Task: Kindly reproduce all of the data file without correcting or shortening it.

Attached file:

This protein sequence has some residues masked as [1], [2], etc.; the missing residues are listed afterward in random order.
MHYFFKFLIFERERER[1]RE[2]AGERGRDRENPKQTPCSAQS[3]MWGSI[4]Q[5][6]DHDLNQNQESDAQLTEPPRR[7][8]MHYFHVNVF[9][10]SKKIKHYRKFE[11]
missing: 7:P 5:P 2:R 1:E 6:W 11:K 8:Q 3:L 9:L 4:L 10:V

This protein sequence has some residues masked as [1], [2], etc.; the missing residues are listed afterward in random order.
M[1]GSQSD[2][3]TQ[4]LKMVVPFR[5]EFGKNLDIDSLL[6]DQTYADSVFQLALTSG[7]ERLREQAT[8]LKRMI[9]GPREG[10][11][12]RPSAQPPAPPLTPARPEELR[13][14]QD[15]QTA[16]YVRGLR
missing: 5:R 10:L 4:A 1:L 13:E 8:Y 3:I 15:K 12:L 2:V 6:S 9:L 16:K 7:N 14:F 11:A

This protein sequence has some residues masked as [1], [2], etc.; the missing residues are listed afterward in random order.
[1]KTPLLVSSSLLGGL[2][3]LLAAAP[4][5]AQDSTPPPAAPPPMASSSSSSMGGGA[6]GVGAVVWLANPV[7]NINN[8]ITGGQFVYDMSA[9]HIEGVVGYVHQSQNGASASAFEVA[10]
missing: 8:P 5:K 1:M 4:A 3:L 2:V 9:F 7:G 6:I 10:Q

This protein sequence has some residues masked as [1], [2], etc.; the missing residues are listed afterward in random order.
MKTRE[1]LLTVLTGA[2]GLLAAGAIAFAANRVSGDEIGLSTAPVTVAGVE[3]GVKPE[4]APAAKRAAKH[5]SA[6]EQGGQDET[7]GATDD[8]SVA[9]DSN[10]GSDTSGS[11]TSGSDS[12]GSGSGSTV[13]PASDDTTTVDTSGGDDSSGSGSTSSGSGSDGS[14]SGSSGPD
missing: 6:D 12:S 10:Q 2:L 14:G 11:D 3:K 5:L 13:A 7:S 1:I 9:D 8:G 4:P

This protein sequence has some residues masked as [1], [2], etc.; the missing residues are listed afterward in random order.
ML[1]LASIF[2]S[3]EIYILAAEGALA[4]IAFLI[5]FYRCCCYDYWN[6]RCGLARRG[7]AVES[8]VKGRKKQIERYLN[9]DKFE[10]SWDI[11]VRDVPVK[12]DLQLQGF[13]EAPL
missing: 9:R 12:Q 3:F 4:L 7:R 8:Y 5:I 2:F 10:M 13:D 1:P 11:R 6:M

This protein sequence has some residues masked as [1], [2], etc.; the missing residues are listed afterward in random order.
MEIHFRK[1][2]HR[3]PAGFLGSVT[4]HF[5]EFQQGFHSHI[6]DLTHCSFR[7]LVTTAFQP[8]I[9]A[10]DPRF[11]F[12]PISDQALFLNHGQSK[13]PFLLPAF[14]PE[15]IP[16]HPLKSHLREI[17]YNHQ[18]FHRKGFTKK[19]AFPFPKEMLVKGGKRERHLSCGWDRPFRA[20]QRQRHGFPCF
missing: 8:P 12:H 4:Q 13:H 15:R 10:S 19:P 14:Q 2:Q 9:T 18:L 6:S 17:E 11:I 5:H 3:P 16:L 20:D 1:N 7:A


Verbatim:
This protein sequence has some residues masked as [1], [2], etc.; the missing residues are listed afterward in random order.
MHYFFKFLIFERERER[1]RE[2]AGERGRDRENPKQTPCSAQS[3]MWGSI[4]Q[5][6]DHDLNQNQESDAQLTEPPRR[7][8]MHYFHVNVF[9][10]SKKIKHYRKFE[11]
missing: 7:P 5:P 2:R 1:E 6:W 11:K 8:Q 3:L 9:L 4:L 10:V

This protein sequence has some residues masked as [1], [2], etc.; the missing residues are listed afterward in random order.
M[1]GSQSD[2][3]TQ[4]LKMVVPFR[5]EFGKNLDIDSLL[6]DQTYADSVFQLALTSG[7]ERLREQAT[8]LKRMI[9]GPREG[10][11][12]RPSAQPPAPPLTPARPEELR[13][14]QD[15]QTA[16]YVRGLR
missing: 5:R 10:L 4:A 1:L 13:E 8:Y 3:I 15:K 12:L 2:V 6:S 9:L 16:K 7:N 14:F 11:A

This protein sequence has some residues masked as [1], [2], etc.; the missing residues are listed afterward in random order.
[1]KTPLLVSSSLLGGL[2][3]LLAAAP[4][5]AQDSTPPPAAPPPMASSSSSSMGGGA[6]GVGAVVWLANPV[7]NINN[8]ITGGQFVYDMSA[9]HIEGVVGYVHQSQNGASASAFEVA[10]
missing: 8:P 5:K 1:M 4:A 3:L 2:V 9:F 7:G 6:I 10:Q

This protein sequence has some residues masked as [1], [2], etc.; the missing residues are listed afterward in random order.
MKTRE[1]LLTVLTGA[2]GLLAAGAIAFAANRVSGDEIGLSTAPVTVAGVE[3]GVKPE[4]APAAKRAAKH[5]SA[6]EQGGQDET[7]GATDD[8]SVA[9]DSN[10]GSDTSGS[11]TSGSDS[12]GSGSGSTV[13]PASDDTTTVDTSGGDDSSGSGSTSSGSGSDGS[14]SGSSGPD
missing: 6:D 12:S 10:Q 2:L 14:G 11:D 3:K 5:L 13:A 7:S 1:I 9:D 8:G 4:P

This protein sequence has some residues masked as [1], [2], etc.; the missing residues are listed afterward in random order.
ML[1]LASIF[2]S[3]EIYILAAEGALA[4]IAFLI[5]FYRCCCYDYWN[6]RCGLARRG[7]AVES[8]VKGRKKQIERYLN[9]DKFE[10]SWDI[11]VRDVPVK[12]DLQLQGF[13]EAPL
missing: 9:R 12:Q 3:F 4:L 7:R 8:Y 5:I 2:F 10:M 13:D 1:P 11:R 6:M

This protein sequence has some residues masked as [1], [2], etc.; the missing residues are listed afterward in random order.
MEIHFRK[1][2]HR[3]PAGFLGSVT[4]HF[5]EFQQGFHSHI[6]DLTHCSFR[7]LVTTAFQP[8]I[9]A[10]DPRF[11]F[12]PISDQALFLNHGQSK[13]PFLLPAF[14]PE[15]IP[16]HPLKSHLREI[17]YNHQ[18]FHRKGFTKK[19]AFPFPKEMLVKGGKRERHLSCGWDRPFRA[20]QRQRHGFPCF
missing: 8:P 12:H 4:Q 13:H 15:R 10:S 19:P 14:Q 2:Q 9:T 18:L 6:S 17:E 11:I 5:H 3:P 16:L 20:D 1:N 7:A